• Provide clear and consistent labels, headings, links, buttons, menus, and forms for assistive technologies to recognize and navigate.
  • Offer assistive technologies keyboard shortcuts, alternative input methods, and voice commands for controlling and operating assistive technologies. Additionally, offer text alternatives, audio descriptions, and captions for non-text content.
  • Create skip links, landmarks, or breadcrumbs for assistive technologies to navigate sections.

8. Accessibility in Online Self-Service 

Online self-service enables customers to access products or services without employee assistance, using platforms like websites, mobile apps, kiosks, or chatbots.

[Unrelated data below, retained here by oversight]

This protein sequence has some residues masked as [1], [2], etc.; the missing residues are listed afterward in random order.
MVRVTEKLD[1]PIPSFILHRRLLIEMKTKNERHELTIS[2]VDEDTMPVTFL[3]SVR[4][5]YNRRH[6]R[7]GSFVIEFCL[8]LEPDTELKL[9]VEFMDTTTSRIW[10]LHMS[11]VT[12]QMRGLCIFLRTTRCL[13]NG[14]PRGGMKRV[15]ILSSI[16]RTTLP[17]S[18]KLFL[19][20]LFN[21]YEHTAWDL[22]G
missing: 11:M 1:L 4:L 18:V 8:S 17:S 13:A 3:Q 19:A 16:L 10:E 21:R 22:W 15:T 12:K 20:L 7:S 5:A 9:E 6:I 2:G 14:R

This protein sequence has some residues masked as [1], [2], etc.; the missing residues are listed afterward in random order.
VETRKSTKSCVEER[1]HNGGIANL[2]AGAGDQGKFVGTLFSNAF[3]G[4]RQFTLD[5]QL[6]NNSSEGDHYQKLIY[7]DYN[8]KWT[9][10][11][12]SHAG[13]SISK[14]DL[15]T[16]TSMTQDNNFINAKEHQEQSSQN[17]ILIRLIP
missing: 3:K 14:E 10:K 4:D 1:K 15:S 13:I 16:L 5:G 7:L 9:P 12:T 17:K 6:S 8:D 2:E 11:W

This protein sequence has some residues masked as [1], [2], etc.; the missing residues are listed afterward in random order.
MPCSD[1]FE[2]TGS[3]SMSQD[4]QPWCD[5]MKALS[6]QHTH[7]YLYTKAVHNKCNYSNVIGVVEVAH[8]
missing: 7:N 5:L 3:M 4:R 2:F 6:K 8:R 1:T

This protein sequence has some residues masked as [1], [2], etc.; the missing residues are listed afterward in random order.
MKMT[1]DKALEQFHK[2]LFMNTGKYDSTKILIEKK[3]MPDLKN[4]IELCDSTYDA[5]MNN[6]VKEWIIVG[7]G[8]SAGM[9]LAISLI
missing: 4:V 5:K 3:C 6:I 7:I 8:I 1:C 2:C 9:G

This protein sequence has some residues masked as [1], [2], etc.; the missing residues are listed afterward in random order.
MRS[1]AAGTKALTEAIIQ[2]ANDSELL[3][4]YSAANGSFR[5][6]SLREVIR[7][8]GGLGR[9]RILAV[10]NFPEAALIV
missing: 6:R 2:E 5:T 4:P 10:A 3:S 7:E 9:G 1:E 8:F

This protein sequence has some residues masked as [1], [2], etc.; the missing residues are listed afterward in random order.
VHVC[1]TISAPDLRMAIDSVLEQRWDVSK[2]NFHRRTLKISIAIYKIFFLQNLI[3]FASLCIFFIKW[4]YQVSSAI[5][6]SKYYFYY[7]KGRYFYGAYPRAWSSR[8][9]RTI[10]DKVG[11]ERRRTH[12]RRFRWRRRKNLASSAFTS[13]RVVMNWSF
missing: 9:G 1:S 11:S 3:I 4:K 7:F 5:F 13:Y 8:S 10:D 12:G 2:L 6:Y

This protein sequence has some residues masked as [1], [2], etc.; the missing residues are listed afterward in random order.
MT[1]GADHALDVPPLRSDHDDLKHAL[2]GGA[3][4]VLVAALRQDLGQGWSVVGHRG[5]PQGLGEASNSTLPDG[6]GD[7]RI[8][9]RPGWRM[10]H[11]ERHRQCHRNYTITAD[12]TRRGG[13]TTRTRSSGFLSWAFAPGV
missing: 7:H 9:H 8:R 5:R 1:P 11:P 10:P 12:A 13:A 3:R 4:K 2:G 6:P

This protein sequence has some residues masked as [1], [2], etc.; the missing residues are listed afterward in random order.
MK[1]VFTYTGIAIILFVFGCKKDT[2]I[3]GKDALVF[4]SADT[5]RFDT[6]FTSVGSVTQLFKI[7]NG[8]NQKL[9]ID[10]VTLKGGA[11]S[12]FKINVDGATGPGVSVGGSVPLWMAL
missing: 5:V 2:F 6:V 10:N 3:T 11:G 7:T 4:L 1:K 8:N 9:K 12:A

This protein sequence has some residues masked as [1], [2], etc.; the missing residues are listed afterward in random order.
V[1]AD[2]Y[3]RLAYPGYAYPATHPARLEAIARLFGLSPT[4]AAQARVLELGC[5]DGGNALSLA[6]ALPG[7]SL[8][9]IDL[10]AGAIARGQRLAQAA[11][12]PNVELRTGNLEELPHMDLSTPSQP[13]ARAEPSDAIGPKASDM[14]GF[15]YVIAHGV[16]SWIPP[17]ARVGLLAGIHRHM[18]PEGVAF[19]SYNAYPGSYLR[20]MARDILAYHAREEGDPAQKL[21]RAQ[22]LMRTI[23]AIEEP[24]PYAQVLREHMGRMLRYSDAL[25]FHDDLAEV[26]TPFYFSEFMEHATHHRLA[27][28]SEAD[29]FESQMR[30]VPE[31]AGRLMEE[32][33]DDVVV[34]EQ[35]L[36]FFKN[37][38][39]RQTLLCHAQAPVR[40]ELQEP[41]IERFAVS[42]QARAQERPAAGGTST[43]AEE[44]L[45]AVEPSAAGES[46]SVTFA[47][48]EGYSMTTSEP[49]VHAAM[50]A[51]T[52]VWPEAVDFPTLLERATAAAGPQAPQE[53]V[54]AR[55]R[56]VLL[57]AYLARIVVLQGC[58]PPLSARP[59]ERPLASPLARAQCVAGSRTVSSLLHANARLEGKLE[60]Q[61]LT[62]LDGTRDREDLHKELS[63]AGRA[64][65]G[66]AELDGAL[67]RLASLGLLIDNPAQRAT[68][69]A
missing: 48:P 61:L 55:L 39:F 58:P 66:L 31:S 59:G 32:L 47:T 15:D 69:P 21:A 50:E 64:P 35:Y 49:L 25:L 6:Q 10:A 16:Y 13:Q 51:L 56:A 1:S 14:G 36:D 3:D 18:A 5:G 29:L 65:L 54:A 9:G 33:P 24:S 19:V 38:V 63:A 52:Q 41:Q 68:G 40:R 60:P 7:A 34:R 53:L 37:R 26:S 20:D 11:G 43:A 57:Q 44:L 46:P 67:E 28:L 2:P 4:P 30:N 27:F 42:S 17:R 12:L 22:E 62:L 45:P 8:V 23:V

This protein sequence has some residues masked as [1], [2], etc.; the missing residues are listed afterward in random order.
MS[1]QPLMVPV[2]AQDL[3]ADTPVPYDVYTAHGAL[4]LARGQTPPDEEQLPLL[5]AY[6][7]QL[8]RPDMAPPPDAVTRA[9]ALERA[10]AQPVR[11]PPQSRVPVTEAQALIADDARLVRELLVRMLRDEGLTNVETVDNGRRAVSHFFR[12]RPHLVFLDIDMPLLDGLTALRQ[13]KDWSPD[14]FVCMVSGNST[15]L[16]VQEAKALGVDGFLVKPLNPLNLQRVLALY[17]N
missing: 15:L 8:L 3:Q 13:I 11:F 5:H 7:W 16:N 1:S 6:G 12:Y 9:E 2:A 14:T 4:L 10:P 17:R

Here are some popular guidelines to help you do that: 

Furthermore, you can develop intuitive navigation and an easy transition from online self-service to human assistance on user-friendly platforms.

9. Feedback and Improvement

Feedback and improvement are essential for providing accessible customer service. Feedback and improvement involve collecting and analyzing customer feedback, complaints, suggestions, or compliments on accessibility issues or experiences. Feedback and improvement also involve implementing changes or modifications based on customer feedback or best practices.

To make feedback and improvement effective for accessible customer service, businesses should:

  • Provide multiple ways for customers to provide feedback on accessibility issues or experiences, such as surveys, reviews, ratings, comments, or contact forms.
  • Respond to customer feedback promptly, politely, and professionally.
  • Acknowledge customer feedback and thank them for their input.
  • Apologize for any accessibility issues or inconveniences caused and offer solutions or alternatives.